The self-directed projects in the unit will allow students to calculate their daily calorie intake. Based on this measure, students can calculate how many minutes of exercise is needed to prevent unhealthy weight gain.

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Teaching Strategies: Introduction to New Material

Power Point Presentations

PowerPoint presentations are a fun interactive way for students to engage in new material, concepts, vocabulary, and note taking. Allow students who have earned special recognition for their effort and engagement to take turns acting as the clicker.

Newspaper & Journal Articles

Published articles allow students to read and analyze different opinions on key issues in fitness and nutrition. Students should keep a journal reflecting on each newspaper, magazine or website article they read.

Short Films & Documentaries

Short films and video clips will expose students to nutrition and fitness as a real world phenomenon. Experimental studies will entertain students while teaching them about the urgency of changing their eating and fitness habits. Documentaries will also engage students in the more complex vocabulary and insight into the human body and food industry by showing them footage studies and scientific research.

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Teaching Strategies: Exploration of New Material

Class debates and group discussions will synthesize a student's understanding of class notes, articles, short films, and documentaries. After reading controversial or conflicting articles, students should have the opportunity to talk through the concepts of diet and fitness that most affect their own lives.

Explicit vocabulary exercises will test each student's memory and high-order engagement with the human anatomy and common nutritional needs. Students who master the specific vocabulary of each mini-unit should produce more persuasive arguments and written work. Students who grasp the material and develop a passion for nutrition and exercise can become community and school advocates through volunteer work or the formation of a health, fitness, or well-being club.

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Human Anatomy

Ancient Egyptians were the first culture to record studies of the human anatomy dating back to the 3rd century BC. The Ancient Egyptian practice of mummification involved two stages: embodiment of the deceased and wrapping of the body. The first process had the most influence of anatomical future anatomical studies. After the body was washed with sweet-smelling palm, the Egyptians would make an incision and begin to remove the internal organs. Students may relate to this process through a discussion of frog, mouse, or insect dissections. The Ancient Egyptians made the world aware of the decomposition of important internal organs of which other civilization may not have been aware. Later, in the 5th century BC, Greek physician Hippocrates continued to advance the world's knowledge of the human body.

While the study of the human anatomy in the Middle Ages and Renaissance period in Europe focused on idealizing specific body parts, shape, and form, 20th century medical scientists moved towards deeper understanding of the different systems of the body7. Location, composition, and function are the three lenses at which we study and compare different systems within the body.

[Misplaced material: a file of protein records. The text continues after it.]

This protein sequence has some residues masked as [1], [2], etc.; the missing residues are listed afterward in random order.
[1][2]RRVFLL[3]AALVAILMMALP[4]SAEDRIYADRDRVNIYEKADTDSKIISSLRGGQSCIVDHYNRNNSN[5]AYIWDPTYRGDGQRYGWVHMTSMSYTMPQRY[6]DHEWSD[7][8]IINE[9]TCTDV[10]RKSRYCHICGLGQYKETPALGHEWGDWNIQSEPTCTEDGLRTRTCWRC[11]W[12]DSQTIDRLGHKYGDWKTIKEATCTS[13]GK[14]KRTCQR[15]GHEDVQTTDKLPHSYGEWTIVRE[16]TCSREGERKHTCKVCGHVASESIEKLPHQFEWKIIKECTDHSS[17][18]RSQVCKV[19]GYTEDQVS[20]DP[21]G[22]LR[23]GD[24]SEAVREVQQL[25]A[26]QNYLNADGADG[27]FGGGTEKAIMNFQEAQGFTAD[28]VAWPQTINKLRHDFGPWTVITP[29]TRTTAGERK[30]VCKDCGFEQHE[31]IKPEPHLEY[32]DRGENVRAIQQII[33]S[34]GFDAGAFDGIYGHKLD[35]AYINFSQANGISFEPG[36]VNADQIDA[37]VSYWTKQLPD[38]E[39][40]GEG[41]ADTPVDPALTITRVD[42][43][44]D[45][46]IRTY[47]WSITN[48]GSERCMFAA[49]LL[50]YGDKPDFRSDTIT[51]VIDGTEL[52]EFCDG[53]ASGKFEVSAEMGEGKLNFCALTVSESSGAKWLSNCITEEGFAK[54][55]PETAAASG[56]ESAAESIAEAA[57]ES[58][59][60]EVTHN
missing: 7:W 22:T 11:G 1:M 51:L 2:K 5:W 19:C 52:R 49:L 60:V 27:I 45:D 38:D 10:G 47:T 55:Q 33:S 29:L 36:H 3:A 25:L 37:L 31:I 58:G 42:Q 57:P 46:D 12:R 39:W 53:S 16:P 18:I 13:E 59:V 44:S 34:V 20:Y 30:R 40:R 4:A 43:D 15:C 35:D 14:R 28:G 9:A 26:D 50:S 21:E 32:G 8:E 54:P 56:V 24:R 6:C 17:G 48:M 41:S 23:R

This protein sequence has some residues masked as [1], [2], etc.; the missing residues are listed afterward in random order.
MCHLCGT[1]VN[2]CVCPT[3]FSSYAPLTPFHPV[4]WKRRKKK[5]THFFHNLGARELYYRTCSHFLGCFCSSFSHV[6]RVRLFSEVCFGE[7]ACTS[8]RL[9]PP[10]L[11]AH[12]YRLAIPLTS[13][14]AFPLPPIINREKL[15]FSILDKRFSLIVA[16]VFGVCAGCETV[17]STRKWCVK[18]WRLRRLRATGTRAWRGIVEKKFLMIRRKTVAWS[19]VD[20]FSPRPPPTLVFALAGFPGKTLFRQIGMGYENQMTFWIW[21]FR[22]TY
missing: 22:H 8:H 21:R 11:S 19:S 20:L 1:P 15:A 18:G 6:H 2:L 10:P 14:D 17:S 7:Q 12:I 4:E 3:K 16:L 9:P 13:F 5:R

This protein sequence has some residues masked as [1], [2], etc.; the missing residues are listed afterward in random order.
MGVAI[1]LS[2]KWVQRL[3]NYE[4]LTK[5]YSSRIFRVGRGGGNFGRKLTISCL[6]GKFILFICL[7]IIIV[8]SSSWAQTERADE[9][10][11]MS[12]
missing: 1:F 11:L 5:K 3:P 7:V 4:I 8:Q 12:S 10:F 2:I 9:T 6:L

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The Skeleton System

The human skeleton is the support system of the human body. Without the skeletal system human beings would not stand erect. Although we cannot see the skeletal system, it has a huge effect on physical activity. The human skeleton is located underneath the layers of skin, fatty tissue, and muscular fibers. Most sources conclude that the average adult has 206 bones that make up the entire skeleton. Bones take on a variety of shapes, sizes, and functions. At birth, infants can have almost 300 bones in their bodies. These bones fuse together over time and create the adult skeleton.

In total, the human skull is made of 29 bones that are fused together to protect the brain. The face makes up 14 of these bones. Each human hand has 27 bones and the wrist consists of 8 bones. Each foot and ankle combines to add another 26 bones. The breastbone and ribs serve a similar protective function: they keep the heart and lungs safe from pressure and impact. Bones in the arms, shoulders, torso, and legs are important because they serve a function of movement. Stronger bones can move more quickly and more powerfully against tension.

Most bones have three layers: periosteum, hard bone, and a spongy core. Periosteum is the outer layer of bone. The second layer of bone is the strongest and hardest part of the skeleton. This hard bone encloses the softer, lighter spongy center. Since the periosteum is made of cells that repair broken bone, bones heal themselves on the outside first. Almost all bones are made from a cartilage precursor. The cartilage forms collagen fibers that create a tough, yet flexible bone material8. However, the clavicle and top of the skull are made from connective tissue that is not comprised of cartilage.

The breastbone, hip, and vertebrae of skeletal system are made primarily of spongy bone. Spongy bone in young people is strong but light in weight. As a person ages, some of the spongy bone in the body loses calcium and may become thin, and fragile. The elderly and adults who do not take in enough calcium are susceptible to breaking their hip because of the natural process of calcium depletion.